I interviewed Head of Creative at Reverb Music, Charlie Pinder about his thoughts on management principles and how the industry has changed for managers over the past decade. Charlie has had multiple management roles in his career, starting out at BMG with unpaid work experience, then going on to become an A&R manager at East West before moving on to Sony Music Publishing, where he worked his way up to become Managing Director in 1999 (Sörin, 2017). Currently, Charlie runs the London office of Reservoir Media, an independent music Publisher. (Reservoir-media.com, 2017).


During the interview, Charlie explained how management is a learning curve that everybody in the music industry should try out at some point during their careers to learn the hard work it takes to put together a successful campaign. In an article by Billboard, it is written that ‘to be a good music manager you need to be organised, excellent with people and have a good understanding of the industry as it stands today.’ (Elkabas, 2017). Charlie agreed with this statement, saying that you have to have the ability to deal with an array of people, from small promoters, difficult artists and big label executives. Along with this, he spoke about the need to be resilient, be good with money and have perseverance to continue to put all of your effort in when things aren’t going to plan right away.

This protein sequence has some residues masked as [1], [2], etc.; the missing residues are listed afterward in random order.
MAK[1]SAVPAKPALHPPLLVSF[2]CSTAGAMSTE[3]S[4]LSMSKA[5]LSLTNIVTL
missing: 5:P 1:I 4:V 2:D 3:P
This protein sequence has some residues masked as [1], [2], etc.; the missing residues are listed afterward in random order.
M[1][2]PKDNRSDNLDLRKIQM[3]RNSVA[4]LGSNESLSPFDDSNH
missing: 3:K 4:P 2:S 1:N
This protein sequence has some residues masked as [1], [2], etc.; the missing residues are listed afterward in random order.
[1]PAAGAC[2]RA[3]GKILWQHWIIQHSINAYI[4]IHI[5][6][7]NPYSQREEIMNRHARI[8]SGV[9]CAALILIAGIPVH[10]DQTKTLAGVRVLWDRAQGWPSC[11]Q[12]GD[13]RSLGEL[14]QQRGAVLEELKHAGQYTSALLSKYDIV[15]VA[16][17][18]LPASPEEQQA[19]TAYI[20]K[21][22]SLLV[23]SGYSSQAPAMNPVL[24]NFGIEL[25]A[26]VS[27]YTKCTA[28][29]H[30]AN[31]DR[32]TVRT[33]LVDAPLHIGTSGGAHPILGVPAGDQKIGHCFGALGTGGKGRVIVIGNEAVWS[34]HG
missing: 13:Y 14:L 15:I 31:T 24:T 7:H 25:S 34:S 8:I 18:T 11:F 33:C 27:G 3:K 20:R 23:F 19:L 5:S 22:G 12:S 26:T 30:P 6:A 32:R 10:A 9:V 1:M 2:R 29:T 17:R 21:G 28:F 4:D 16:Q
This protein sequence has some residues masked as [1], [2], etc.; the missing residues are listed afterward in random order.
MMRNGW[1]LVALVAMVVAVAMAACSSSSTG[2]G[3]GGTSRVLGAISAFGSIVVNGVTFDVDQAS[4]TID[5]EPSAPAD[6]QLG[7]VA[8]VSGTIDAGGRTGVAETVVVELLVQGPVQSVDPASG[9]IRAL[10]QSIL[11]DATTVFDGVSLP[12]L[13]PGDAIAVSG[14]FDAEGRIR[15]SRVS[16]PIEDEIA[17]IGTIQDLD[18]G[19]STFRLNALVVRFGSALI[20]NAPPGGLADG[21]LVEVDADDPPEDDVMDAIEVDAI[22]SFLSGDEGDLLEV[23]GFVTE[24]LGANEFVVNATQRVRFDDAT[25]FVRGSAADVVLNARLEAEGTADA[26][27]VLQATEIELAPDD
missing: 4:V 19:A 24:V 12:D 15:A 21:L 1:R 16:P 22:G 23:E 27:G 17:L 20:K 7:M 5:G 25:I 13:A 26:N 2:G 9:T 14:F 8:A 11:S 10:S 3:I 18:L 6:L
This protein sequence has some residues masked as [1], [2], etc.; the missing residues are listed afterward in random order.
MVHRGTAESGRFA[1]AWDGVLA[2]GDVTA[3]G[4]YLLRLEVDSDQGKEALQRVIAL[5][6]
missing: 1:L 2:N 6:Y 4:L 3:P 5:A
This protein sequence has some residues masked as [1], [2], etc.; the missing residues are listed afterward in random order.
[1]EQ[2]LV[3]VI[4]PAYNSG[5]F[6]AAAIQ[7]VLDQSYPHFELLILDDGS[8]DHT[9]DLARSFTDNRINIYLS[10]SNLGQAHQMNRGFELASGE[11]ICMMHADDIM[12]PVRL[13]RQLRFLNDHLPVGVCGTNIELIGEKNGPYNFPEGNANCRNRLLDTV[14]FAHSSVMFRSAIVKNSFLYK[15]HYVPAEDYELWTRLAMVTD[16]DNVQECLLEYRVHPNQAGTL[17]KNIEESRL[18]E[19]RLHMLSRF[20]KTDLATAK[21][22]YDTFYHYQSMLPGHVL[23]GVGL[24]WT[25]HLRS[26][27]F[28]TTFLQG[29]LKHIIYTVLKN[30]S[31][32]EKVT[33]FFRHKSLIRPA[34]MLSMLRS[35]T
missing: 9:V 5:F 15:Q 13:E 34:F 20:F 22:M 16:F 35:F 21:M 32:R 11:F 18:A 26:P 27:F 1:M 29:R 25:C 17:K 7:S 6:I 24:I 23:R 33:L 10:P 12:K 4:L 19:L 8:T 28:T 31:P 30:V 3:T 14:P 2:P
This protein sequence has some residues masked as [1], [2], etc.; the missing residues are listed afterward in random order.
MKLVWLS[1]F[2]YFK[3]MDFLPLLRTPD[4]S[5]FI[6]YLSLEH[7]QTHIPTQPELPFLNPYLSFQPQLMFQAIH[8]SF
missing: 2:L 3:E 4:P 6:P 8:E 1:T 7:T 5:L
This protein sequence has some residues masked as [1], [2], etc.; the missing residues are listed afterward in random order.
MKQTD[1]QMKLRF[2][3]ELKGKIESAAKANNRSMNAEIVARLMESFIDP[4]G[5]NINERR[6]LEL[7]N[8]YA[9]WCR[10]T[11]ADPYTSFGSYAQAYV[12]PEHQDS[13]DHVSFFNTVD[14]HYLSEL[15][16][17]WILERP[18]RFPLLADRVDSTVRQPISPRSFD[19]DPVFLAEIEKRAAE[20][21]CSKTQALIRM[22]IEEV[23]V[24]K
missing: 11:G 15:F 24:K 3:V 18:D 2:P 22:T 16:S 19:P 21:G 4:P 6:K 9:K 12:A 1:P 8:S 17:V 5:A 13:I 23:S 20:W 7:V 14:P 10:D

Something to remember when managing an artist is to always put them first. When asking Charlie about the key elements of artist management, he reiterated a few times that a manager has to realise that it is ‘all about the artist’. In this statement, he is saying that you need to put your ambition for personal success into the success of an artist and when they are on top, you are. However, during business deals, signing contracts and sometimes failed ventures, you have to have thick skin as a manager. Charlie spoke about being prepared for people to hate you, as a manager will often get the blame for things going wrong. However, in my opinion it is the manager’s job to ensure that deals go right and that their artists are not signed into contracts with big brands and labels that will exploit them to a point that could be detrimental to their career.